Antonin Scalia

Military Brass to Brassy Belter: Recuse Thyself

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Supreme Court Justice Antonin Scalia, whose Ethel Mermanesque rendition of "People Will Say We're In Love" has been known to make all of official Washington want to take a shower, is being urged to hit the showers himself after belting out some incautious comments in Europe:

On the eve of oral argument in a key Supreme Court case on the rights of alleged terrorists, a group of retired U.S. generals and admirals has asked Justice Antonin Scalia to recuse himself, arguing that his recent public comments on the subject make it impossible for him to appear impartial.

In a letter delivered to the court late yesterday, a lawyer for the retired officers cited news reports of Scalia's March 8 remarks to an audience at the University of Freiburg in Switzerland. Scalia reportedly said it was "crazy" to suggest that combatants captured fighting the United States should receive a "full jury trial," and dismissed suggestions that the Geneva Conventions might apply to detainees at Guantanamo Bay, Cuba.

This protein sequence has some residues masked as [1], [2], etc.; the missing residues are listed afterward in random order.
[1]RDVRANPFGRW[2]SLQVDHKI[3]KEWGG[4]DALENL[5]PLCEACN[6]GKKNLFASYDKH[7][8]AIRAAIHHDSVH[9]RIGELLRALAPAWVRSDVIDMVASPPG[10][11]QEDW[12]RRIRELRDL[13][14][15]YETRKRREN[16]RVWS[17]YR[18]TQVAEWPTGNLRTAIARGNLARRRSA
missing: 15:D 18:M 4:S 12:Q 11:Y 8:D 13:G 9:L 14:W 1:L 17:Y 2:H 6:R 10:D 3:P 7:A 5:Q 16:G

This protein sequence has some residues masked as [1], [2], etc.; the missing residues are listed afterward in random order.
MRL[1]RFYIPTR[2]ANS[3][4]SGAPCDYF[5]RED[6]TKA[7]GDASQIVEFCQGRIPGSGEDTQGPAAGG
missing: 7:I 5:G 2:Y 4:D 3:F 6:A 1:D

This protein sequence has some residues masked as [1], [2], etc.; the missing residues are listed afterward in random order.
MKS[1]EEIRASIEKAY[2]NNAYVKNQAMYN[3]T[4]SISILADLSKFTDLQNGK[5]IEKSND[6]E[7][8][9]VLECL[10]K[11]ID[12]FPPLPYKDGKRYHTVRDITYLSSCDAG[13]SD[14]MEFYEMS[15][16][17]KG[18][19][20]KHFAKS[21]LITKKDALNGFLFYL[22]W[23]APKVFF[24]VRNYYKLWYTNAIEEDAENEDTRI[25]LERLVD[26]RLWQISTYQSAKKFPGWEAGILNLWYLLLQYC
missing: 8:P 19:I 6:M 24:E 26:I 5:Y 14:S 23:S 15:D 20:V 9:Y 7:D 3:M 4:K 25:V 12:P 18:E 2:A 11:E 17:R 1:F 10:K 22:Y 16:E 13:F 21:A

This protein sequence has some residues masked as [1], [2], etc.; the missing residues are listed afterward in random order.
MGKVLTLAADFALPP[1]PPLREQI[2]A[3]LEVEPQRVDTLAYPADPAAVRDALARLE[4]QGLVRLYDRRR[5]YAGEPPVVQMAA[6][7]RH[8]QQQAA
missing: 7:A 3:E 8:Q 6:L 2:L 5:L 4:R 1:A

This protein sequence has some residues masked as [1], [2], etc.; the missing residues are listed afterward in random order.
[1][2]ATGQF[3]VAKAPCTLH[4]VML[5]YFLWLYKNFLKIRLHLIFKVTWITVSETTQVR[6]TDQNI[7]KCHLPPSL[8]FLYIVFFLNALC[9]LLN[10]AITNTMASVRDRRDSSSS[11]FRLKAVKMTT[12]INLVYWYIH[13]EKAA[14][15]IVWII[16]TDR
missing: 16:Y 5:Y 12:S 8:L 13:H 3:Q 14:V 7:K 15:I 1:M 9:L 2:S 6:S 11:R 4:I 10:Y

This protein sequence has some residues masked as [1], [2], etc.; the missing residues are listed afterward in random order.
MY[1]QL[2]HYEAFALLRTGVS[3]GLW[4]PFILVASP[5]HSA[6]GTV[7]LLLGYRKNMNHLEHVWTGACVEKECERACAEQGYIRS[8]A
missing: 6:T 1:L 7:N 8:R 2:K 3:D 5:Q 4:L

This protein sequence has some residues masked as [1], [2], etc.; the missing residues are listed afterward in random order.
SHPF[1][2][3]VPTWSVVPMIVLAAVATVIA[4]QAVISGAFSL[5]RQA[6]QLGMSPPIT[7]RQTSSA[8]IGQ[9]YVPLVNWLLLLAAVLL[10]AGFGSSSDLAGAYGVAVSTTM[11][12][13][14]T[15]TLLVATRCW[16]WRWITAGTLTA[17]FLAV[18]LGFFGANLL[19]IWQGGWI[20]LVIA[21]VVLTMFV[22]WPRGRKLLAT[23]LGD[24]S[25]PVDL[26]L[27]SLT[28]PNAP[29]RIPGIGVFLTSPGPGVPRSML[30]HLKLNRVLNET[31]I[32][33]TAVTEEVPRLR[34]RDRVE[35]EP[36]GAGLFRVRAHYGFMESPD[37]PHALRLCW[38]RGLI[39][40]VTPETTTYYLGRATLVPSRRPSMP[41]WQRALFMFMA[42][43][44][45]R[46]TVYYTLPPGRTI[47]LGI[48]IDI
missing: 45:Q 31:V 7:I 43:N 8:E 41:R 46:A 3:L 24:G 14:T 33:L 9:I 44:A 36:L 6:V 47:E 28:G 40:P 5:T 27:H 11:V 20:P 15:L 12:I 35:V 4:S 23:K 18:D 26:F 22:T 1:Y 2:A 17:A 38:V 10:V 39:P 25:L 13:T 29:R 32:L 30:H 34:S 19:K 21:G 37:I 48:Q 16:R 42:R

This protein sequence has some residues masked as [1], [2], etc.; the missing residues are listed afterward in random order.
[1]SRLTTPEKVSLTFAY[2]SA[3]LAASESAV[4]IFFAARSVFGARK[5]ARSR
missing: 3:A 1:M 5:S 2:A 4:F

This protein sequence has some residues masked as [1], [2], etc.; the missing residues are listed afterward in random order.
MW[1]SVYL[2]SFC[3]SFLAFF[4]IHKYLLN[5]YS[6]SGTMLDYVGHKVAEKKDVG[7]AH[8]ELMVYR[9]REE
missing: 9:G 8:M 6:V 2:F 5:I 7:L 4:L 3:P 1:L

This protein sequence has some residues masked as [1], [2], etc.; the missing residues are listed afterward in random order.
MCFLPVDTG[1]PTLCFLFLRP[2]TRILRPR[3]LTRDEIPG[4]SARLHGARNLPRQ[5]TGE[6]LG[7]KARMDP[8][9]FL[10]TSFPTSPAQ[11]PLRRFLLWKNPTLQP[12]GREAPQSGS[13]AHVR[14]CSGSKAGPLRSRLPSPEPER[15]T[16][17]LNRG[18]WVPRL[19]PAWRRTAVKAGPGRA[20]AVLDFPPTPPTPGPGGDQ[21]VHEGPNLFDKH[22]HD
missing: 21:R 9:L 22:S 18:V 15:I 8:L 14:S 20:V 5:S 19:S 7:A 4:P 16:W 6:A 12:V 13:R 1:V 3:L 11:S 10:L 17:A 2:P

Scalia's remarks "give rise to the unfortunate appearance that, even before briefing was complete, he had already made up his mind" about issues in the case, the lawyer, David H. Remes, wrote. Noting that Scalia reportedly had discussed the rights of accused terrorists in the context of his son Matthew's recent tour as an Army officer in Iraq, Remes wrote that this creates an appearance of "personal bias arising from his son's military service."

Whole story.

The retirees' request caps a controversy over whether Scalia, like John Roberts, should recuse himself in the Hamdan case. Scalia sat for the oral arguments yesterday and does not appear to be taking a powder in the case.

In a related story, "Nino" gives the fig to the Boston Herald, which he says misinterpreted one of his Italian hand gestures.

NEXT: Brand W

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  1. Meh. If anything, it gives the opposing council a fair warning on how to tailor their argument against Scalia’s preconceptions.

  2. If anything, it gives the opposing council a fair warning on how to tailor their argument against Scalia’s preconceptions.

    How? By changing the argument to “hey you know what, on second thought, endless detentions and military trials are fine, forget we said anything”?

  3. By detaining the accused it begs the questions of whether the person in captivity is actually a terrorist- “we arrested him, therefore he’s a terrorist.” I don’t think criminals should have more rights than innocent people, but that’s what the trial is for- to determine who’s who.